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Coal company Murray Energy sues Illinois rival, saying land purchases breached confidentiality

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ST. LOUIS — A leading U.S. coal company is suing a rival with which it shared confidential business plans during a deal that later fizzled, saying the competitor used the proprietary details to buy up land in southern Illinois to thwart the accuser's expansion plans.

Murray Energy Corp., a privately held Ohio-based company, alleges in a lawsuit Saline County, Illinois, that Williamson Energy LLC breached terms of a confidentiality agreement in 2008 when Murray was trying to sell it operations in the southern Illinois.

Under the agreement, the lawsuit claims, Williamson pledged not to disclose or use any of Murray's confidential information to acquire mineral or property rights related to Murray's operations for eight years.

Murray claims Williamson has done just the opposite since 2009, buying cherry-picked parcels and mineral rights at above-market prices — in some cases, four times the going rate — "directly in the path" of Murray's mining operations. Murray alleges it planned to buy or lease those tracts, that the parcels are too small to offer mining potential to Williamson, and that Williamson bought the land "to hinder MEC's operations to gain an unfair competitive advantage."

Murray said it has been forced to spend millions of dollars to preemptively buy or lease mineral rights, presumably before Williamson also snatches those.

PHOTO: FILE - In this Aug. 22, 2007 file photo, Robert Murray, chief executive of Ohio-based Murray Energy Corp., speaks during an interview with The Associated Press in Huntington, Utah. Murray Energy alleges in an Illinois lawsuit against rival Williamson Energy LLC that after it shared its confidential business plans with Williamson during a deal that later fizzled, Williamson used the proprietary details to buy up enough southern Illinois land to thwart the accuser's expansion plans. (AP Photo/Jae C. Hong, File)
FILE - In this Aug. 22, 2007 file photo, Robert Murray, chief executive of Ohio-based Murray Energy Corp., speaks during an interview with The Associated Press in Huntington, Utah. Murray Energy alleges in an Illinois lawsuit against rival Williamson Energy LLC that after it shared its confidential business plans with Williamson during a deal that later fizzled, Williamson used the proprietary details to buy up enough southern Illinois land to thwart the accuser's expansion plans. (AP Photo/Jae C. Hong, File)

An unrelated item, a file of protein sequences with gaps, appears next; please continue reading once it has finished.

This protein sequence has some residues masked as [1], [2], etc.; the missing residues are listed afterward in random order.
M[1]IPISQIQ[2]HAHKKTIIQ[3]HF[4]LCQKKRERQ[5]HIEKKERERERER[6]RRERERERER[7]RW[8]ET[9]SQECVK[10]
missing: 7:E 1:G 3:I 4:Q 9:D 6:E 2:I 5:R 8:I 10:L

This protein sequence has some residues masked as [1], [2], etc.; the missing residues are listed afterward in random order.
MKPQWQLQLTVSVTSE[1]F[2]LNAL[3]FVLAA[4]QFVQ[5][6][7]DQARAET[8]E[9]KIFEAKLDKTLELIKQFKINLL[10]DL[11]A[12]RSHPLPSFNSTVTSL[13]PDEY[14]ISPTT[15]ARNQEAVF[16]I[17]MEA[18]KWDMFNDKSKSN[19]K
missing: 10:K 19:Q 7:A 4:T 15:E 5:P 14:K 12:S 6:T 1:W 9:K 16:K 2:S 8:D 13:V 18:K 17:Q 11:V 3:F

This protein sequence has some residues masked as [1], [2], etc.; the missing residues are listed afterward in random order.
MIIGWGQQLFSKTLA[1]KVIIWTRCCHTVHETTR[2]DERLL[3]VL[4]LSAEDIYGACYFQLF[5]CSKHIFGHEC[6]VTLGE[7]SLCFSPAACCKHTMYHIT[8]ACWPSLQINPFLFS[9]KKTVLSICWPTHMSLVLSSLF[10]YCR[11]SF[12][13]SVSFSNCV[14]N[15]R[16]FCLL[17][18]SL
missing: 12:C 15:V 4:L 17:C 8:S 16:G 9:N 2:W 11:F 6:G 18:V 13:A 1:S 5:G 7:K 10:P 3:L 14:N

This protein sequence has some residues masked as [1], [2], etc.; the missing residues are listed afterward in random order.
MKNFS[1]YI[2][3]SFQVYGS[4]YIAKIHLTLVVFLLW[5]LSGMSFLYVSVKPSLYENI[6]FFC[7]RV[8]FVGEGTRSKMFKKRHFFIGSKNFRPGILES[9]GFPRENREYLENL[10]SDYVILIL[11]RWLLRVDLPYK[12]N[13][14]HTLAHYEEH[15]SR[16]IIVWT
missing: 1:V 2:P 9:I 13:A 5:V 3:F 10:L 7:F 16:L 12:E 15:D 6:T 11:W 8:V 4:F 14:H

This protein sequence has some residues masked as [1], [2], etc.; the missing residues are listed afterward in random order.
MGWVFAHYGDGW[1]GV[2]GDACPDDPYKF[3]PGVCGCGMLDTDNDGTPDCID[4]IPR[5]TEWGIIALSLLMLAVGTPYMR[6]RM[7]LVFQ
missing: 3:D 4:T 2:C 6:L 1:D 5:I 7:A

Williamson had the "clear intent to illegally block Murray Energy's operations, to threaten the jobs of thousands of coal miners, and to gain unfair competitive advantage in this very depressed coal marketplace," Murray said in a statement.

The lawsuit seeks to prevent Williamson from further breaching the confidentiality deal, force Williamson to offer Murray mineral rights to the questioned properties, and order Williamson to pay Murray "substantial damages."

Messages left by The Associated Press with Foresight Energy, Williamson Energy's corporate parent, have not been returned.

Murray is among the nation's most vocal coal producers. In May, the company filed a lawsuit challenging new federal regulations to cut the amount of coal dust in coal mines, saying they are overly burdensome and costly to the industry.

And last month, Murray filed a federal lawsuit meant to block the Environmental Protection Agency's new carbon emissions for power plants. The proposed EPA rules seek to reduce global warming by forcing a 30 percent cut in carbon dioxide emissions from 2005 levels by 2030. Murray calls the rules "illegal, irrational, and destructive" and argues they will destroy millions of jobs.

Murray Energy employs more than 7,200 people in West Virginia, Ohio, Kentucky, Illinois, Pennsylvania and Utah, according to the company's web site. More than 900 of those workers are in Illinois, the Mine Safety and Health Administration said.

Foresight has 3 billion tons of coal reserves in central and southern Illinois, supporting four mining complexes. The number of the company's employees in southern Illinois wasn't immediately available Wednesday.

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